The announcement could conceivably come this Friday. Or next Friday. Or maybe not at all.
Maybe Tiger Woods isn't coming back -- not this month, this spring, this year. And while that scenario might kneecap the PGA Tour, perhaps we're forgetting that a flawed man is trying to salvage his life, his reputation and possibly his marriage.
What's good for Woods isn't necessarily good for golf. The longer his silence lasts -- and it's been more than 60 days since he issued a statement on his Web site -- the more plausible it becomes that Woods is putting matrimony over majors, family over fairways.
As usual, Friday is the day that matters. That's the weekly drop-dead date for a player to enter the following week's tournament. And so far, Woods has taken a pass on the first eight tournaments of the 2010 season.
Nothing unusual there. He hasn't played at Kapalua since 2005 and at the Sony or Bob Hope Classic since never. He skipped Torrey Pines a year ago, hasn't teed it up at Riviera since 2006 or at Pebble Beach since 2002 (though he likely would have played Pebble as a pre-U.S. Open scouting mission).
But it is unusual for Woods to skip the Match Play, which begins Wednesday. And if he isn't there, you can forget about an appearance next week at a tournament whose name could be linked to Woods' predicament: the Waste Management Phoenix Open.
Anyway, Woods hasn't been at golf's largest beer garden since 2001. Can you imagine the raucous reception each time he emerged from the grandstand tunnel that spills out into the amphitheater seating of TPC Scottsdale's par-3, No. 16? He'd hear cheers. He'd also hear some nasty rip jobs from the booze-impaired.
The Honda Classic? Hasn't played in it since 1993.
Doral in the second week of March? Possible.
Forget the Transitions Championship the following week, but an appearance at The Tavistock Cup (a non-Tour event at his home course of Isleworth) on March 22-23 could happen. And I don't know what to think of Woods starting his season at the Arnold Palmer Invitational at the end of March. Arnie would have Woods' back, but like the Tavistock gig, does Tiger want to make his Tour debut in the same city where his personal nightmare began on Nov. 27?
After that, there's the Houston Open (zero Tiger visits), followed by the first major of the year, the Masters.
Woods' 2009 season didn't start until late February, so his absence this time of the year isn't unprecedented. But the circumstances are. A reconstructed knee dictated his schedule last season. A personal life in chaos dictates it this time.
Meanwhile, a growing conga line of players wonders out loud why Woods hasn't spoken publicly about his situation. Tom Watson, whom I admire and respect, went so far to say recently that Woods must "take ownership of what he's done. He must get his personal life in order."
This from the same Watson who fiercely protects his own privacy, who has dealt with the heartache of divorce, and who successfully battled alcohol-related demons. Watson, more than anyone, should know that taking ownership of your personal life is exactly that -- personal. Come to think of it, I don't recall him issuing any weekly updates during his marital difficulties.
Whenever Woods decides to talk is OK with me. And if he decides to keep quiet, I'll live. That's because there's a huge difference between what Woods did and what, say, Mark McGwire did.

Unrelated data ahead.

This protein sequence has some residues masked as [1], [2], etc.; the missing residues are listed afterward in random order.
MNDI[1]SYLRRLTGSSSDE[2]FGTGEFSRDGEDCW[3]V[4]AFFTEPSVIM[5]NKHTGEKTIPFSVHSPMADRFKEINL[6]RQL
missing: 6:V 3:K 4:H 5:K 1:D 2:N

McGwire owed us an explanation, however convoluted, because he cheated his profession, his game, his peers and anyone paying to watch him hit home runs in the summer of 1998. Woods cheated on his wife, not on you or me, or his scorecard, or his fellow players.
In a strange way, the fact that we haven't heard from Woods since his Dec. 11, 2009, online apology is encouraging. It could mean he is applying the same focus to his family -- taking ownership, right, Tom? -- that he has to his golf swing or to his surgically reconstructed knee. If so, that's a good thing.
Of course, Woods' self-imposed golf banishment couldn't come at a worse time for the PGA Tour. The economy is in the dumper, which is why the Tour did a red-tag discount for a corporate sponsor of the San Diego tournament stop.
No Woods means no boffo TV ratings. And no boffo TV ratings means lower rights-broadcast fees for its product. Nothing personal, but America doesn't tune in to watch Steve Stricker.
When Woods first announced his "indefinite break from professional golf," I was sure he'd return shortly before the Masters, a tournament he has won four times. And if not Augusta, then he'd definitely be back before the U.S. Open in June, which is being played at the same Pebble Beach course where Woods won by a mind-boggling 15 strokes in 2000. And if not Pebble, then he'd absolutely come back for the Open Championship at St. Andrews. The Old Course is where he won in 2000 and 2005.
Now, who knows? The uncertainty annoys some of his peers and concerns some of his friends. They question his stubbornness and his advisors; but most of all, they question his silence.
Silence shouldn't automatically be considered a negative. All that really matters is that Woods comes back a better man, a better husband and a better father.
A better golfer? No rush job required.
Gene Wojciechowski is the senior national columnist for ESPN.com. You can contact him at firstname.lastname@example.org. Hear Gene's podcasts and ESPN Radio appearances by clicking here.